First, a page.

Your body’s intuition speaks to you! But are you able to hear it?  What does your “I” see?  Let me give you the best advice I was ever given on how to manifest your best life:  You need to re-shape negative beliefs and continue anchoring positive ones!  By doing this, you will lead yourself to the promised land of unlimited energy and happiness. There is no doubt in my mind!

Here’s how:

First go for a 30 minute walk or run, do two sets of push-ups to fatigue, two sets of sit ups to fatigue, some planks (put body in push up position, but drop down to your elbows and hold it there for 30 seconds) and two sets of upper back raisers (lying on your stomach with your hands out in airplane position, lift your thumbs to the sky as high as you can, squeezing the shoulder blades together).  Once you have finished your workout, drink a glass of water, change into dry clothes and find a quiet place, preferably by water, to meditate. Sit comfortably and stare into the water focusing only on your breath going in and out. When a thought comes in, gently let it go. Yes, meditation is that simple.

Upon completion of the meditation—set your intention on areas you know can improve your health.  For example, let’s say eating more healthy foods is what jumped out at you. Given the process you just went through, you now know that your intuition is speaking to you–your “I” says improve what you eat. Of course this is an obvious one, and you may find using this technique on tougher decisions will lead you to a whole new way of problem solving.

Immediately begin to think of what beliefs you need to anchor in your mind and body right now to get you to eat healthier. Write these beliefs down. After you write those beliefs down, begin to think of what beliefs keep you from exercising on a regular basis.  Write those debilitating beliefs down. Once you have the list, put it on your fridge, car seat or anywhere you will see it. Now breathe in the positive beliefs. You may want to self talk each belief in with each breath.  When you are done, set your awareness on high alert to recognize and be conscious when a negative belief enters your mind. By being aware of the negative beliefs you will flex your now stronger meditation muscle and gently cast those beliefs out, ruling out any need for discipline.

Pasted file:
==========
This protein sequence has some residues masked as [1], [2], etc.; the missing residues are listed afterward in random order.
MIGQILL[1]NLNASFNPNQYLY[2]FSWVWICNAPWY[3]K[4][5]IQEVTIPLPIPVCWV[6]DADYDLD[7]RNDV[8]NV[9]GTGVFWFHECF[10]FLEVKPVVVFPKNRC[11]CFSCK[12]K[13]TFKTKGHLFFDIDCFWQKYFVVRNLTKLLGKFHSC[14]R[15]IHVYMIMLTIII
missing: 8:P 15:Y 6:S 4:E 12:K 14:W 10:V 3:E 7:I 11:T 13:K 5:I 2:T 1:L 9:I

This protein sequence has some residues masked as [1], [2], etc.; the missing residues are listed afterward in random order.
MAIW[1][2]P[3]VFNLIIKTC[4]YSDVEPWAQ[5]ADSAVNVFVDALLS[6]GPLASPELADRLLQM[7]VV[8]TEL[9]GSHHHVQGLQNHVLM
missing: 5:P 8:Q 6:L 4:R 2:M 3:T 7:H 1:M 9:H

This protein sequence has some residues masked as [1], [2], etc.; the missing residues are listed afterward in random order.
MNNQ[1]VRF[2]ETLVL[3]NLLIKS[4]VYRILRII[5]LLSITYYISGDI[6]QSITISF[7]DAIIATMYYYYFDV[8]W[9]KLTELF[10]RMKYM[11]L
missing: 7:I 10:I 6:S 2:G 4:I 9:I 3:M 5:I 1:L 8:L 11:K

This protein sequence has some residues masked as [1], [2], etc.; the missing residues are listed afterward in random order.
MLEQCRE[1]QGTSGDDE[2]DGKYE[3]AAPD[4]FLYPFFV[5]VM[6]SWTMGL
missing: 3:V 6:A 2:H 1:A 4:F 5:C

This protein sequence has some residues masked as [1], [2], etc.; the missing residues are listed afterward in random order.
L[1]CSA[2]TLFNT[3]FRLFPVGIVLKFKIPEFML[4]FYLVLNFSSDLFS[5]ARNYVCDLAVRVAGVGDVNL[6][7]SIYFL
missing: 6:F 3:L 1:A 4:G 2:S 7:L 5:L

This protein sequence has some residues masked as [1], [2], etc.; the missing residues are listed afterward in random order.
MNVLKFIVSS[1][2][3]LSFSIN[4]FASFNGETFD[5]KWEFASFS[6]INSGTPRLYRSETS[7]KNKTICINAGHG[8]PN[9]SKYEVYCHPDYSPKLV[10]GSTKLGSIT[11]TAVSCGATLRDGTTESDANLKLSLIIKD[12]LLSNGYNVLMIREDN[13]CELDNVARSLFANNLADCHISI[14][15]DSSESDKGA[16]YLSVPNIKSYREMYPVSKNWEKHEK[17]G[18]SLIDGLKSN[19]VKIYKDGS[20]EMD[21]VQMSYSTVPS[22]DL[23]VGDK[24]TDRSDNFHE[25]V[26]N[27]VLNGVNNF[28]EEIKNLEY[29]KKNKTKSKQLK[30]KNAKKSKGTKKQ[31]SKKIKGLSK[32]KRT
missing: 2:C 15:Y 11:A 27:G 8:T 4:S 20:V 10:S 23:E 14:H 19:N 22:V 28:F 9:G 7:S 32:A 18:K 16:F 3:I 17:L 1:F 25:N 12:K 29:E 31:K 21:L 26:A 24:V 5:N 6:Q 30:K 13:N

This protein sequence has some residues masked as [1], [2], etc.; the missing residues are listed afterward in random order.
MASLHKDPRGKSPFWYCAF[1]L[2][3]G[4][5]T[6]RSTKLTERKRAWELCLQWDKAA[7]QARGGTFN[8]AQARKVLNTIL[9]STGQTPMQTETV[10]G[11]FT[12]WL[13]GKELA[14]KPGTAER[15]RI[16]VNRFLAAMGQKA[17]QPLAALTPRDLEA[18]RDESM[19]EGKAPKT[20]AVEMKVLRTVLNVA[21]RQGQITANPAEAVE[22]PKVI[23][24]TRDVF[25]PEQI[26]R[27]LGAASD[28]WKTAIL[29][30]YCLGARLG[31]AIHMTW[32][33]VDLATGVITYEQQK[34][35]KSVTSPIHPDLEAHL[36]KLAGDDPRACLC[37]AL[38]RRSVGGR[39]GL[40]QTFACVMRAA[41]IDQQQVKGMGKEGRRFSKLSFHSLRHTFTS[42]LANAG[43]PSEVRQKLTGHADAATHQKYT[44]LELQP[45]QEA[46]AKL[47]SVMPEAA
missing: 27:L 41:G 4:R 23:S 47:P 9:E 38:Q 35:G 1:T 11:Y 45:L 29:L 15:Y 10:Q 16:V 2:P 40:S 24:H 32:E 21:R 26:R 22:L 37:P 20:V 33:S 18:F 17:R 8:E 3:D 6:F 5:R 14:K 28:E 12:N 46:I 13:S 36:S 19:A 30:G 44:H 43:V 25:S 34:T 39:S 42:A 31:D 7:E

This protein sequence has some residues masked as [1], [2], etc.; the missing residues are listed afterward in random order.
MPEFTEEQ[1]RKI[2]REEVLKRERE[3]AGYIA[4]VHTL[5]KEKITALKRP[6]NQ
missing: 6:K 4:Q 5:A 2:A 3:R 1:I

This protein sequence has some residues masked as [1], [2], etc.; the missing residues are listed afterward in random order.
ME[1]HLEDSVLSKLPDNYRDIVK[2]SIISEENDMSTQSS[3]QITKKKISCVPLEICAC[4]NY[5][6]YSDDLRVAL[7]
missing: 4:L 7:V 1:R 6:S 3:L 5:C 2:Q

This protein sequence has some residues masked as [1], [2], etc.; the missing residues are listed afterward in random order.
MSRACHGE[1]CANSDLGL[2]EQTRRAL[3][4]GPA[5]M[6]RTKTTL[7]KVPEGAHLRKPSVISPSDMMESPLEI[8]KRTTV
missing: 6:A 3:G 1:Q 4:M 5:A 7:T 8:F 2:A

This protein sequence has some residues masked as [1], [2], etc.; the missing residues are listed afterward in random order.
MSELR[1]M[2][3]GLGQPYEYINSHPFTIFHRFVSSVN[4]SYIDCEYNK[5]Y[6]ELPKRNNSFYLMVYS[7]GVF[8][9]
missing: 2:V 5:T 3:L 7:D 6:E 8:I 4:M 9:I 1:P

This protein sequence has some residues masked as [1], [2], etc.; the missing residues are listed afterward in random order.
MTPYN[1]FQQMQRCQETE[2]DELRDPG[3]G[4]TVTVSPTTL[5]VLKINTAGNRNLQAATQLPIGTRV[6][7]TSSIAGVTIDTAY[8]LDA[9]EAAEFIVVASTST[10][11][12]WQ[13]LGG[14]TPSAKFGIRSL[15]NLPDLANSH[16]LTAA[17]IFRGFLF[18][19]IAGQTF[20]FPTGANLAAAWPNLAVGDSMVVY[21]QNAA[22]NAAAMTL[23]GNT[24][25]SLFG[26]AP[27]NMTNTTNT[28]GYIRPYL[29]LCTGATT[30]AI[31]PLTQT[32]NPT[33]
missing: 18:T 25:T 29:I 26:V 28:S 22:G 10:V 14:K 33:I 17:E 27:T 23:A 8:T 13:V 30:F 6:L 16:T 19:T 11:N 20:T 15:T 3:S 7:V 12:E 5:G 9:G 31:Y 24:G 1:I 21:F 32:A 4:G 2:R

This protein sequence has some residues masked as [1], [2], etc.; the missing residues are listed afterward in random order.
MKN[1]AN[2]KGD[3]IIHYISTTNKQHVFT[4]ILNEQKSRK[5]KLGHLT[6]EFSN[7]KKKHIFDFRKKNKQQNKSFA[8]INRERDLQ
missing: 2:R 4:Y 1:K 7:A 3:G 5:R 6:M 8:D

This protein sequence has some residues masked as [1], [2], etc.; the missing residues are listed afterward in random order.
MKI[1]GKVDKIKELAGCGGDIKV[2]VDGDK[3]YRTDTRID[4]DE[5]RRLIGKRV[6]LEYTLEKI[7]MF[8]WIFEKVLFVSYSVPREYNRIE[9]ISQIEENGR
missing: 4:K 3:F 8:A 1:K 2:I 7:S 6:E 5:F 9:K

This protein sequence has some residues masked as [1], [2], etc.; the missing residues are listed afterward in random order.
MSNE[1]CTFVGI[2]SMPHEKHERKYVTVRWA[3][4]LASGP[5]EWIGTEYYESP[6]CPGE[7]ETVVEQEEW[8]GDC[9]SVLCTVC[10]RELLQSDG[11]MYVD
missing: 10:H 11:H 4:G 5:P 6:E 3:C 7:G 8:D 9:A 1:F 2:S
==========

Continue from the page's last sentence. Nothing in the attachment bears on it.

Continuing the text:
Now, what I am about to say will set the stage for whether or not this has long term successful implications or if it was just another lame exercise you read about.

You need to take immediate action. By writing the beliefs down you began the process. But writing something down and doing something are not the same.  You need to do something every day that anchors those new beliefs. For example, immediately go through your cupboards or your fridge and toss out all the junk food that doesn’t serve your new beliefs.  The following day you may go to the local Whole Foods store and fill up on good foods. The following day, you may decide to quit eating fake sugar or fake fats. Just do one thing. You will be surprised how your new thoughts frame what you see and how your new beliefs easily lead to lasting and healthy decisions.

The choice is yours, but make sure the “I” has it!

Rod Raymond

A PhD candidate in Transpersonal Psychology, Rod is the owner of Evolve Duluth Yoga studio, several restaurants and an events company. As an international ultra endurance champion athlete and business man, Rod has experienced the emotional ups and downs often associated with a high octane life, and has been pushed into finding balance and happiness through yoga and various contemplative practices. The energy garnered from this transition guides Rod’s writings, seminars and books.